Setup OpenSearch multi-node cluster on Kubernetes using Helm Charts

Wed, Nov 24, 2021 · Dhiraj Kumar Jain


OpenSearch can operate as a single-node or multi-node cluster. Production setup typically requires a multi-node cluster. In this tutorial, you will learn how to setup a multi-node cluster of OpenSearch using Helm and configure OpenSearch Dashboards to access the cluster. This will setup a three-node cluster that has one dedicated master node, one dedicated coordinating node, and one data node that are used for ingesting data. So, let’s start setting up the OpenSearch stack on K8s.

Step 1: Set up Kubernetes

For demo purposes, I am using Docker Desktop for running a local Kubernetes (abbreviated as k8s) cluster. The Helm chart version used for this tutorial for OpenSearch is 1.2.4 and 1.0.6 for OpenSearch Dashboards. You can use anything you prefer, be it minikube, kind, etc. You an also setup Kubernetes clusters in AWS, Google Cloud, Azure or any other cloud provider and set up the context on your local environment. If you don’t have kubectl installed follow the instructions to install. It will help in managing all the deployments in Kubernetes clusters.

This tutorial uses “contexts.” A context is a group of access parameters. Each context contains a Kubernetes cluster, a user, and a namespace. The current context is the cluster that is currently the default for kubectl.

You can check your current context by running :

> kubectl config current-context

To switch to a different context say “docker-desktop”, run the following command and you will be good to go.

> kubectl config set-context docker-desktop

A minimum of 4GiB of memory is required. I would recommend to have 8 GiB of memory available for this setup to avoid any intermittent failures.

Install Helm in your environment for managing charts deployment by following the instructions from the Helm website.

Step 2: Set up values for different nodes

  1. Copy the values.yaml file from the Helm repo.
  2. Copy the contents of the values.yaml file the into three different pod configuration files named master.yaml, data.yaml and client.yaml respectively.
  3. Open the master.yaml file and change the configurations to the below values.

     clusterName: "opensearch-cluster"
     nodeGroup: "master"
     masterService: "opensearch-cluster-master"
       master: "true"
       ingest: "false"
       data: "false"
       remote_cluster_client: "false"
     replicas: 1
  4. Save the file and close.
  5. Open the data.yaml file and change the following configurations:

     clusterName: "opensearch-cluster"
     nodeGroup: "data"
     masterService: "opensearch-cluster-master"
       master: "false"
       ingest: "true"
       data: "true"
       remote_cluster_client: "false"
     replicas: 1

    The setup creates 1 data pod replica. Save the file and close.

  6. Open the client.yaml file and change the following configurations:

     clusterName: "opensearch-cluster"
     nodeGroup: "client"
     masterService: "opensearch-cluster-master"
       master: "false"
       ingest: "false"
       data: "false"
       remote_cluster_client: "false"
     replicas: 1
  7. Save the file and close it.

Step 3: Deploy

  1. Add the Helm repository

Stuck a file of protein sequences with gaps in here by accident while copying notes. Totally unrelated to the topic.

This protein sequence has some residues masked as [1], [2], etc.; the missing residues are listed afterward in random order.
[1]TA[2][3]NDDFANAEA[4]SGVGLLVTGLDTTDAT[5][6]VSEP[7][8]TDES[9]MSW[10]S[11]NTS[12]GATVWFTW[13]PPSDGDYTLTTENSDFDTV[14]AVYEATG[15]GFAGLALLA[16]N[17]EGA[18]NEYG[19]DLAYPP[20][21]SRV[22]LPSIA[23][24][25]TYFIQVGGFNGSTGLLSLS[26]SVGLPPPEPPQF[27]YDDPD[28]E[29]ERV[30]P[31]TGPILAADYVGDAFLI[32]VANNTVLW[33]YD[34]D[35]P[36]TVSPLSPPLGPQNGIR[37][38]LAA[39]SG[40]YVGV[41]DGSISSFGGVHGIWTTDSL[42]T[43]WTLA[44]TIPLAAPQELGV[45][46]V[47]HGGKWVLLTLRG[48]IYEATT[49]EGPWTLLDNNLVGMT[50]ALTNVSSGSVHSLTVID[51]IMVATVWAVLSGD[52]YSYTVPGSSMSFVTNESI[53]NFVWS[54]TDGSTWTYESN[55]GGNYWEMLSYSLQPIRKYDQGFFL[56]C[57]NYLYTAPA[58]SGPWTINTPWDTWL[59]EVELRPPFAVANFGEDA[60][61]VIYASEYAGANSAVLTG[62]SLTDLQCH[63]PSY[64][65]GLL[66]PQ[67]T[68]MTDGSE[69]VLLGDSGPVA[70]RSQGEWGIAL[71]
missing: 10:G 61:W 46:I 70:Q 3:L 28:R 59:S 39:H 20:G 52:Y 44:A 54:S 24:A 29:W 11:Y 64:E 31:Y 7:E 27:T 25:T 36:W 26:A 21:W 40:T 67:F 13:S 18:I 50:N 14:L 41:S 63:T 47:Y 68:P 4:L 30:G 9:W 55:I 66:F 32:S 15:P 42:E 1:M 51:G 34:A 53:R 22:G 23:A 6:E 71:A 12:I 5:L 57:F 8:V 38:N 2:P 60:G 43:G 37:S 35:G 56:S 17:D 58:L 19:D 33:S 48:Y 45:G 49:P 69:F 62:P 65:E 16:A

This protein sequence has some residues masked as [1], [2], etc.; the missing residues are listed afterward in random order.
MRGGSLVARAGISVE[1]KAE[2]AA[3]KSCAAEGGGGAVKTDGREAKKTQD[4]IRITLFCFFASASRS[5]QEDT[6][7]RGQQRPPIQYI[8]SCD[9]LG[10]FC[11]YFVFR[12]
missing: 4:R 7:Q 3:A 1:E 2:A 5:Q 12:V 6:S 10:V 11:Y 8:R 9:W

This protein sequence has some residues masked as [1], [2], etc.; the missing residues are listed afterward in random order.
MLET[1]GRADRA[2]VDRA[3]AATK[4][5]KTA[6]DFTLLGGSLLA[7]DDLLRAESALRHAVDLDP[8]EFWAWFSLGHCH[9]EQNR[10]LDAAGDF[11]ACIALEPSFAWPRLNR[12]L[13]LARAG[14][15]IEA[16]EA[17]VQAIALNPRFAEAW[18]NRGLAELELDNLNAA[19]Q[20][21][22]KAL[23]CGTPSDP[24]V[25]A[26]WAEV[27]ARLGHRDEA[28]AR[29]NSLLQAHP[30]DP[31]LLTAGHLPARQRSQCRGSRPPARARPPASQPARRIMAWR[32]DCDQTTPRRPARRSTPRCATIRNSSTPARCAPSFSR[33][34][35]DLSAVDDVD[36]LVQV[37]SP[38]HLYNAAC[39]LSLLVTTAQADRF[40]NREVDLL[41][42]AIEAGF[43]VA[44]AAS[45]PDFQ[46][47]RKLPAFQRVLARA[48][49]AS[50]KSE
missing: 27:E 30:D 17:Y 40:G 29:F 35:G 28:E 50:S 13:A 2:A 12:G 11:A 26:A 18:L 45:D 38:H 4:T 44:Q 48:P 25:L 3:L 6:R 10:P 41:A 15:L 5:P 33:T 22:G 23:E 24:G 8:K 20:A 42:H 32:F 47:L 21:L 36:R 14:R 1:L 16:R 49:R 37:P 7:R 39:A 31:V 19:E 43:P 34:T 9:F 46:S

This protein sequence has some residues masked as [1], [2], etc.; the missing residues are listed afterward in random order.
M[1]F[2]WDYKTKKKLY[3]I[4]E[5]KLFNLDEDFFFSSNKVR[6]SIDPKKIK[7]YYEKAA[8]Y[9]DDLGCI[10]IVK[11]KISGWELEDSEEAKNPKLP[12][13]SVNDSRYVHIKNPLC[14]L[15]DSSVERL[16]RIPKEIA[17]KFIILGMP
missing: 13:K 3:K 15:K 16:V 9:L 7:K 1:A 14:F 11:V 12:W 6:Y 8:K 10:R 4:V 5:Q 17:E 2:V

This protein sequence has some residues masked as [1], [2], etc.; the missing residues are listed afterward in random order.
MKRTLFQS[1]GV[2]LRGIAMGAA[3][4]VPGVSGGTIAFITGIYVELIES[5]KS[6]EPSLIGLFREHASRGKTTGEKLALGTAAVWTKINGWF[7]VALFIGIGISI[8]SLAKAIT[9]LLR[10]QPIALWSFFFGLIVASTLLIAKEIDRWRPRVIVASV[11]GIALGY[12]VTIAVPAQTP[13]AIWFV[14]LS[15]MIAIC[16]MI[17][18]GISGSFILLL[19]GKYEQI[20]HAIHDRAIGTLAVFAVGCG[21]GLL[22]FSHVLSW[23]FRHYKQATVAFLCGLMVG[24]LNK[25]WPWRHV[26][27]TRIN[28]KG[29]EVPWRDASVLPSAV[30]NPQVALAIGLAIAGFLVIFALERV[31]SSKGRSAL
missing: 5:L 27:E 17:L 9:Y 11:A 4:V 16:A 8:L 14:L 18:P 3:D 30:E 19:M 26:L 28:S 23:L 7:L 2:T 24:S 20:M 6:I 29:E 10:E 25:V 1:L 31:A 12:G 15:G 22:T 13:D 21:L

helm repo add opensearch
  2. Run the helm install command three times once for each custom YAML file.

     helm install opensearch-master opensearch/opensearch -f  usr/data/master.yaml
     helm install opensearch-data opensearch/opensearch -f  usr/data/data.yaml
     helm install opensearch-client opensearch/opensearch -f  usr/data/client.yaml
  3. Wait for the deployment to complete. Use the command : kubectl get pods to inspect the progress of the deployment.

    The output shows READY 1/1 once the deployment succeeds.

    Pods are Ready

  4. Install OpenSearch Dashboards with the default configuration by doing a Helm install.

     helm install dashboards opensearch/opensearch-dashboards
  5. Repeat step 3 to inspect the deployment for OpenSearch Dashboards.

Step 4: Play with the cluster

  1. To access the cluster locally use kubectl to forward it to port 9200 using the below command.

     kubectl port-forward opensearch-cluster-master-0 9200

    Port Forward

  2. Open a different tab in the terminal and run the following command to check your cluster is spinning

     curl -XGET https://localhost:9200 -u 'admin:admin' --insecure

    Cluster Detail

  3. To access the OpenSearch Dashboards URL locally, forward it to port 5601.

     kubectl get pods

    Get PodsAfter getting the pod name do a port-forward to 5601 by running the following command

     kubectl port-forward dashboards-opensearch-dashboards-575ddd7c4b-cc28b 5601

    Output : OpenSearch Dashboards Port Forward

  4. Visit the url http://localhost:5601/ and use username and password as “admin” to play around with OpenSearch Dashboards

In this tutorial you learned about different tools which are used for managing Kubernetes clusters like Helm, kubectl etc. After completing the tutorial you should be able to have a multi-node cluster up and running on your Kubernetes cluster. You can leverage the different features in the Helm charts to setup your production stacks which can be used for logging, monitoring and for a number of other purposes. One thing to note there might be newer releases in the official Helm charts so syntax may vary from the blog, please refer the repository’s README for more details on that. Happy helming!